MODERN REPUBLICANISM AND THE AMERICAN POLITICAL SYSTEM
Embree, Timothy Sean
Kerch, Thomas M
MODERN REPUBLICANISM AND THE AMERICAN POLITICAL SYSTEMTimothy S. Embree, B.S.Mentor: Thomas M. Kerch, Ph.D.ABSTRACTThe relationship between citizens and their government must be more than simply that of an entity that provides security from dangers. While most people would likely agree security is important, the primary reason for political or government systems must be much more. A successful political system should reflect the classical republican ideals of institutions designed to allow for the betterment of the people. Unfortunately, our American federal government does not reflect the original ideas proposed at the time of the Founding and seemingly does not reflect the ideals of our ever evolving nation. Meaningful and extended political debate has been replaced with talking points and sound bites. The statesman seems to have left the stage and we must figure out how to bring him/her back. If we can’t persuade them to return to our American political system, then we must attempt to build virtue into our system.Despite our current predicament, we should take heart in the knowledge that truly innovative political thought does not emerge during times of peace and harmony. Major political theories are born of times of crisis to meet the current problems and limit similar calamities in the future. Our young country has faced crisis before. Immediately following the American Revolution, we were constrained by the ineffective Articles of Confederation. But this period of strife provided us with the U.S. Constitution which we still have today. In 1861, we were nearly torn apart by a bloody civil war. But from this terrible war, we finally began to truly address our nation’s sin of slavery.Our American political system could not exist without the ideas of Ancient Greece and Rome, or the classical republicans of the Enlightenment. This paper builds upon the foundations that the Framers used to design our great compromise. Using different republican theories of government, this proposal is designed to stimulate discussion and debate among citizens.A well designed system should consist of an engaged citizenry that questions their political leaders while simultaneously trusting the institutions. When functioning properly, it protects the liberty of its citizens as the ancients had championed, but these periods of flourishing are intrinsically tied to the engagement of the people. We are fortunate because our representative government is designed to inherently yield to us the ability to demand a just system. This paper explores embracing regional representation and strengthening our federal legislative branch with a subordinate system of regional congresses. Recognizing that structural changes alone won’t be enough, we will also examine establishing a continuing education requirement for all members of congress. The job of modern members of congress should require a great level of expertise in the art of statesmanship and as the ancient philosophers argued, our political leaders should be duty-bound, and value knowledge beyond opinion. Establishing a continuing education requirement for members of congress will improve our elected officials and those drawn to run for office. Improving the quality of congressional members should also begin to restore the citizenry’s respect for elected officials and provide a foundational level of competence that will be demanded of any elected official.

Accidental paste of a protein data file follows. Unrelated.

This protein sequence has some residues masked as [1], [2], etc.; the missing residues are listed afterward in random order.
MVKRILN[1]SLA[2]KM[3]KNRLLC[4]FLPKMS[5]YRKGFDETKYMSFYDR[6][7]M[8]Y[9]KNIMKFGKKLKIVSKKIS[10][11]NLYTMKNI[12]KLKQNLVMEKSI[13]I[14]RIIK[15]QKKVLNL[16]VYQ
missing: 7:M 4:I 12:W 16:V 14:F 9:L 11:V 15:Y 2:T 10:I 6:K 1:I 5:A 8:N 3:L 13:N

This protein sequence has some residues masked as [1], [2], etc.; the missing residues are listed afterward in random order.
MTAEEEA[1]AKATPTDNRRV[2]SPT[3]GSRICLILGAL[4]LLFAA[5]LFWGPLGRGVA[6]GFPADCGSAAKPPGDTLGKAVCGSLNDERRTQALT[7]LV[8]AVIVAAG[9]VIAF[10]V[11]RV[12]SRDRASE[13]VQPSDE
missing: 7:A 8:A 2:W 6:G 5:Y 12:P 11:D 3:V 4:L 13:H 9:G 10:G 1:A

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Arrow, Kenneth; Auerbach, Alan; Bertko, John; Brownlee, Shannon; Casalino, Lawrence P.; Cooper, Jim; Crosson, Francis J.; Enthoven, Alain; Falcone, Elizabeth; Feldman, Robert C.; Fuchs, Victor R.; Garber, Alan M.; Gold, Marthe R.; Goldman, Dana; Hadfield, Gillian K.; Hall, Mark A.; Horwitz, Ralph I.; Hooven, Michael; Jacobson, Peter D.; Jost, Timothy Stoltzfus; Kotlikoff, Lawrence J.; Levin, Jonathan; Levine, Sharon; Levy, Richard; Linscott, Karen; Luft, Harold S.; Mashal, Robert; McFadden, Daniel; Mechanic, David; Meltzer, David; Newhouse, Joseph P.; Noll, Roger G.; Pietzsch, Jan B.; Pizzo, Philip; Reischauer, Robert D.; Rosenbaum, Sara; Sage, William; Schaeffer, Leonard D.; Sheen, Edward; Silber, B. Michael; Skinner, Jonathan; Shortell, Stephen M.; Thier, Samuel O.; Tunis, Sean; Wulsin, Lucien Jr.; Yock, Paul; Nun, Gabi Bin; Bryan, Stirling; Luxenburg, Osnat; van de Ven, Wynand P.M.M. (2009-04-07)